Businesses have been built—and destroyed—by the power of opinions. Even before sites like this, we looked to friends, neighbors and co-workers for opinions about purchasing a car or a lawnmower, because you felt these people were trustworthy. Your customers look to others to validate their buying decisions, too.

Also, don’t overlook the power of the fourth estate when capitalizing on opinions.

  • Newspapers and other press outlets have always been a source for reviews on which movies to see or what book to buy—even how to vote.
  • Press reviews of your product or service come from a supposedly unbiased and informed source, which people naturally trust.
  • Take advantage of this built-in integrity by including quotes from customers or the press in your exhibit’s marketing message or booth graphics.

I’ve seen examples where exhibitors have reproduced a huge photo of a product user on the back wall of their display, offset with a quote from—and a description of—the person. This approach increased the exhibitor’s credibility by “proving” that real people used their product.

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  • Consider asking customers to provide a brief testimonial when contacting them for some other reason.
  • Ask service technicians to collect a testimonial from each client after the repair issue has been successfully resolved.
  • Or get customer’s quotes at one trade show to be used at a later show.

Press clippings are another great mining ground for testimonials.

  • When a writer says your product is good, readers put greater faith in that opinion, simply because it comes from a credible, authoritative and respected source.
  • Another exhibitor plastered blow-ups of press clippings about his product on a wall in his exhibit, telling me, “The press can’t be bought.” He tapped his finger on a particularly glowing review and continued, “People believe what the press says.”

But don’t limit yourself to static reviews or testimonials.

  • You can Skype with customers and record their opinions, then show the video on a monitor in your exhibit.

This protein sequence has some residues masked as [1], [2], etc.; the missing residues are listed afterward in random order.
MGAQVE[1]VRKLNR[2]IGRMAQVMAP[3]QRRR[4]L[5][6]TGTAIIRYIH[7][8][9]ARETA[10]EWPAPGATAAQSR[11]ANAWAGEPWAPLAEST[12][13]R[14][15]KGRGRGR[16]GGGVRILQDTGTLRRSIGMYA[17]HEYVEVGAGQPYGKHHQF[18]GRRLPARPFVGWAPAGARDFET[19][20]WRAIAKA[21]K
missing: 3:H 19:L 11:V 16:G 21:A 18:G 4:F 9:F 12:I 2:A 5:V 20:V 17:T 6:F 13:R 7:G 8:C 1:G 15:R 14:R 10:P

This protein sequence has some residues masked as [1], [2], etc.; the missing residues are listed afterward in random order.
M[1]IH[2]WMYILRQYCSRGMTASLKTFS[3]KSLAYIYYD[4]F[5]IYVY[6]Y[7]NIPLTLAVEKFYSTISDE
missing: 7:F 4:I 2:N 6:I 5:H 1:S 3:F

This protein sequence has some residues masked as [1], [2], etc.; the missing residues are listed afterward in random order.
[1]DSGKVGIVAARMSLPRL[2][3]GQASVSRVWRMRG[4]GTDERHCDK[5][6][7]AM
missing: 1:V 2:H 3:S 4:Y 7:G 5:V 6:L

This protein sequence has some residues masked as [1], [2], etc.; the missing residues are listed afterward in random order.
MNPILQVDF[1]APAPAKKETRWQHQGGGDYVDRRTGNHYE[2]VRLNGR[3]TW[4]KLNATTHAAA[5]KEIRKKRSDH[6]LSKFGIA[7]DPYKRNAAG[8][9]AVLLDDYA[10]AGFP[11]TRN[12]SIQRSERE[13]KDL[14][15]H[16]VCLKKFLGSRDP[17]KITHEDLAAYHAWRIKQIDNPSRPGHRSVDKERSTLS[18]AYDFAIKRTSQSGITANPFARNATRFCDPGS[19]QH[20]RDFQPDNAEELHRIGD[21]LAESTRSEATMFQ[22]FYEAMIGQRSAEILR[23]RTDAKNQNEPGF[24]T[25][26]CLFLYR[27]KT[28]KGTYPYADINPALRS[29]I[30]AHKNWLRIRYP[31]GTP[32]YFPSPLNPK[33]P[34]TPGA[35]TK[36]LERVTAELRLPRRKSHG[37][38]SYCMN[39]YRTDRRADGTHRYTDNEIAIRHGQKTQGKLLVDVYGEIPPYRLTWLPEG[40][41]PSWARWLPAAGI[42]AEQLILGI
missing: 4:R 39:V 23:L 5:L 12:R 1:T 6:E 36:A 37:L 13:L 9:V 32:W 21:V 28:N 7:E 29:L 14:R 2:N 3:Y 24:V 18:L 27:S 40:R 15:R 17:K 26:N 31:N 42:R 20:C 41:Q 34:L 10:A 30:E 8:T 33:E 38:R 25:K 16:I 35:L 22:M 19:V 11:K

• Create a YouTube channel and use clips from these recordings, so prospects can see what customers have to say whenever they want.
  • You can even use printed testimonials in your pre-show direct mail solicitations, for door drops at show hotels, or include them with VIP invitations to the show.

There’s one other powerful way to use testimonials: the “product ambassador.” This is a real user of your product or service who’s in your exhibition displays solely to talk with visitors about his or her experience with your company. The person’s sharing can be part of a structured product demo, or he or she can simply be on hand to share opinions with attendees.

However you incorporate them, nothing beats the power of personal opinions. Like the copywriter said, “[There is] nothing so potent for this purpose than the testimonial.”

There’s also nothing so potent as well-designed exhibition displays to attract attention and communicate your product message to show visitors. Whether you’re looking to add to a modular structure—or create a totally new booth—we can help. We supply an enormous array of trade show display kits and trade show supplies to make your booth more attractive and functional, from pop up displays to modular display units, lighting kits to banner stands and literature racks to display table covers.

In our opinion, we can make you unforgettable. Call us at (800) 676-3976 or email [email protected].